Life at Pate continues for Paul. He is really working hard on building up his leg endurance with several therapy sessions daily that include pedaling exercises, a standing frame (which assists Paul in standing for long periods of time), exercises in the pool, and walking with assistance and a walker. On his own, he also builds strength by using his legs to mobilize his wheelchair.
He also recieves occupational therapy daily, where the focus is on his right arm and hand. Unfortunately, the movement of his right arm and hand are affected by ossification of the muscle, which means some of the muscle tissue has ossified (turned to bone cartilage). His therapist continually works on the range of motion and has made progress but, right now, Paul is not able to use his right hand. As he is right-handed, this can be a problem but he seems to be adjusting fairly well to using his left hand.
Paul's biggest hurdle right now is the apraxia and his inability to talk. He can often repeat words but has a hard time communicating his own thoughts and messages. This is very frustrating for him as he seems to know exactly what he wants to say but, as soon as he begins talking, the words that he wants to come out, don't come out. At least that is what we believe. The obvious solution would be to write down his messages, however the aphasia has affected his ability to write as well. His speech includes repeating words and sounds, practicing writing, and even exercsises and programs on the computer designed specifically for patients with brain injuries. Of course, he has to maneuver the mouse with his left hand (akward) and left click, since it is a PC as opposed to a MAC. I'm pretty sure that he has an aversion to working on a PC because he almost always seems disgruntled during his computer sessions, although he succeeds well on the exercises.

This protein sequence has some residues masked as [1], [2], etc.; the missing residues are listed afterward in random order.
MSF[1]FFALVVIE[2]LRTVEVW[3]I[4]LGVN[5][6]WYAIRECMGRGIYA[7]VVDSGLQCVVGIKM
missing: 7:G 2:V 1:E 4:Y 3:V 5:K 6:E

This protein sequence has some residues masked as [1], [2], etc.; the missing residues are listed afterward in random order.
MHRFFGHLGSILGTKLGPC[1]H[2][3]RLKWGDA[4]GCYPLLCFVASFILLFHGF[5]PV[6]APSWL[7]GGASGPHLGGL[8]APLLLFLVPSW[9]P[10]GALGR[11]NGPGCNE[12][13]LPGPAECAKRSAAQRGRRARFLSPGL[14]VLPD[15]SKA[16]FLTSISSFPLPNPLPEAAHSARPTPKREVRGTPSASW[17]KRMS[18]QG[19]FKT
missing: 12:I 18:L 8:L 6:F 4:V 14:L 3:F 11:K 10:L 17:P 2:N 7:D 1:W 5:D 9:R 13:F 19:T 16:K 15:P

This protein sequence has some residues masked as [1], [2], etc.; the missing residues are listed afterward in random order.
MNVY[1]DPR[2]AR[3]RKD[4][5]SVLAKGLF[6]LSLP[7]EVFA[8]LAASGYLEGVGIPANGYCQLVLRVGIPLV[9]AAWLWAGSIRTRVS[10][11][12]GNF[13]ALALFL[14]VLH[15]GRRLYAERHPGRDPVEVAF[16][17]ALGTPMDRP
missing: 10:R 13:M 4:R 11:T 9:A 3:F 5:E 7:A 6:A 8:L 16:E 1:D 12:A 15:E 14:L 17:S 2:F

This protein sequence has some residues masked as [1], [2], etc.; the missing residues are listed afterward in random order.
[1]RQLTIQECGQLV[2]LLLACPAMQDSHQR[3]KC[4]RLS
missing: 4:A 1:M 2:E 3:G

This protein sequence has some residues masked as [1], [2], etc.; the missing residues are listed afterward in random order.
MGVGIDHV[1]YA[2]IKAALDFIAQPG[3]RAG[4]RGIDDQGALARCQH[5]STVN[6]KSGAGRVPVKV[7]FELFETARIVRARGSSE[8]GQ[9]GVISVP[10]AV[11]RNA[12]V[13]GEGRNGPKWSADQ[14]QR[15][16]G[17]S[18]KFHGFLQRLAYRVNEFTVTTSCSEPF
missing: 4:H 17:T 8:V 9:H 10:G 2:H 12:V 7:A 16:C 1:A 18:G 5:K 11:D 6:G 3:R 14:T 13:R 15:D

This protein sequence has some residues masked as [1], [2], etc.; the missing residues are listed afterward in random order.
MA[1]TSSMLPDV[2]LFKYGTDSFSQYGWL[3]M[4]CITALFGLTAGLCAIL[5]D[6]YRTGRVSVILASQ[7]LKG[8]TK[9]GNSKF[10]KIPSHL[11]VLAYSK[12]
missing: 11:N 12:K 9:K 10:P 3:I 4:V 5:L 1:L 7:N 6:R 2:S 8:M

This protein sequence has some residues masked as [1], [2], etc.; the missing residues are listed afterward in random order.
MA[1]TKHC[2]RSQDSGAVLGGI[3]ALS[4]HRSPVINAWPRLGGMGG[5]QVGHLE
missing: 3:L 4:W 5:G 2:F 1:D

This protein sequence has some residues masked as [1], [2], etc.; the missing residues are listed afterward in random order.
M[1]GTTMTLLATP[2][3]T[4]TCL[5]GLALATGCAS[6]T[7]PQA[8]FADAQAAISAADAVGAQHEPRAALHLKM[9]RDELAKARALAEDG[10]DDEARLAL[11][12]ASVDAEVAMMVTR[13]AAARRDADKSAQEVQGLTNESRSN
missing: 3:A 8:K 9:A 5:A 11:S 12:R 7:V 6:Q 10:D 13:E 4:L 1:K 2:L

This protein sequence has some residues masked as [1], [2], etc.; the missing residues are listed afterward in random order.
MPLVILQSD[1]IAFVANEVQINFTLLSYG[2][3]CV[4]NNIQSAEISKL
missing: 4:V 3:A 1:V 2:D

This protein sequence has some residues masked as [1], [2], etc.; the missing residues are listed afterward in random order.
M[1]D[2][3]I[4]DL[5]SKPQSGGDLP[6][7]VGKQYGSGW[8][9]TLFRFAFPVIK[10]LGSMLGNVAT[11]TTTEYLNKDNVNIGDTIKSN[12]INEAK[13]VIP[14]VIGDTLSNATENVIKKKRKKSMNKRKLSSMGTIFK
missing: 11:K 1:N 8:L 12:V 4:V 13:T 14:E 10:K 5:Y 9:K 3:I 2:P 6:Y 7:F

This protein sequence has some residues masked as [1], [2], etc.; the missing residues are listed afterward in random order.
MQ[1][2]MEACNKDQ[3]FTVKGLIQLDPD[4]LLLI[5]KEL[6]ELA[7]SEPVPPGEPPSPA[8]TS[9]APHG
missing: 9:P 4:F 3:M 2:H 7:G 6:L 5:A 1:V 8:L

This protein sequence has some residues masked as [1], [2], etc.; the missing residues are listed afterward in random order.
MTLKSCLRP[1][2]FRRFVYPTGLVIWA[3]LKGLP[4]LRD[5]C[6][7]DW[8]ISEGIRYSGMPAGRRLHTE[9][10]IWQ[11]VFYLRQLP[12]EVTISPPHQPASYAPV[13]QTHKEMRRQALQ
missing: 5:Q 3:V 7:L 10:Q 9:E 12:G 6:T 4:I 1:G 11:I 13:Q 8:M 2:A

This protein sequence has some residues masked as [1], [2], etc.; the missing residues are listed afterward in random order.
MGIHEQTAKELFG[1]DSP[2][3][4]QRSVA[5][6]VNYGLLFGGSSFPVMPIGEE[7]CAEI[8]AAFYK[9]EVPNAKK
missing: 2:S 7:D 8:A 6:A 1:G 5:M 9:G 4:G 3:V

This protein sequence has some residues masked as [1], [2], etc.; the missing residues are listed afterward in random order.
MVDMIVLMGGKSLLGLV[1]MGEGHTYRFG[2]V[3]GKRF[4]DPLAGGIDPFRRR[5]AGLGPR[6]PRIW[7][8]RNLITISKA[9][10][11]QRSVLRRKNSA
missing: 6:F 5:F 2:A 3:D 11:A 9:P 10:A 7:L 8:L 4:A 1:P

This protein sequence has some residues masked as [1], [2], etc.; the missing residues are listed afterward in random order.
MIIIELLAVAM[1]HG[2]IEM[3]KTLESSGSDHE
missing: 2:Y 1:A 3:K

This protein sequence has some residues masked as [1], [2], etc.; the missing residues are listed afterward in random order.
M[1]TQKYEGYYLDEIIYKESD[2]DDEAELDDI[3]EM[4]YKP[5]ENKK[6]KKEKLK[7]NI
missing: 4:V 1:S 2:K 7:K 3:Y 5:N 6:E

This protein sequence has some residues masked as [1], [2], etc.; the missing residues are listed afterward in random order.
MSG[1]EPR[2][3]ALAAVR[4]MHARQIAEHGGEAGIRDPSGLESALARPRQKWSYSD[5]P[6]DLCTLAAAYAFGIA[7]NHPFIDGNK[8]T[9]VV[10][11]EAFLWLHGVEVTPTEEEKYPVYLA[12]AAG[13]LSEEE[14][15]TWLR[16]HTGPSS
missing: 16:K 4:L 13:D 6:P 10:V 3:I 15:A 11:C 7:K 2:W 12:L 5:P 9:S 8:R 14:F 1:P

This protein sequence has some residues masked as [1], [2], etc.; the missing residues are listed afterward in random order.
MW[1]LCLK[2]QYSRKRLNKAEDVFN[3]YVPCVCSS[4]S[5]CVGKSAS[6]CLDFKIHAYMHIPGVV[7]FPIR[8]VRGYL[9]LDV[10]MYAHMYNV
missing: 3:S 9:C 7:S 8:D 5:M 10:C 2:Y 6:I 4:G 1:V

All around, he is making progress but it is a slow process and we expect him to be at Pate for awhile. We feel that Paul is beginning to realize the bigger picture in that something drastic has happened to him. He gets very sad at times, which is to be expected, and angry. However, he also seems to realize that his hard work helps his recovery and will accelerate his being able to come home. As we've all known about Paul, determination is one of his greatest traits and it is beginning to show through once again.
We encourage people to come on the weekends as Paul has a lot of free time and seems to benefit from visiting with friends. Please send me an e-mail if you plan to come out.
On a related note, Paul's sister, Beth, has moved to Dallas from Cedar Rapids, Iowa, to help me take care of Paul and of Buzz. (My mother and sisters helped with Buzz all summer but once school started and Buzz and I moved home, things became a little more complicated.) It has been wonderful having Beth here. She is great with Buzz and makes the drive to Anna almost as often as I do, which has allowed me to spend more time with Buzz as well. Now she is looking for work. She has an extensive background that includes program management, teaching, training people, grants administration and PR. So, if you hear or know of any openings (full, part-time, or even seasonal) she is immediately available and open to almost anything, please e-mail her at firstname.lastname@example.org.
Thank you again for all of your support,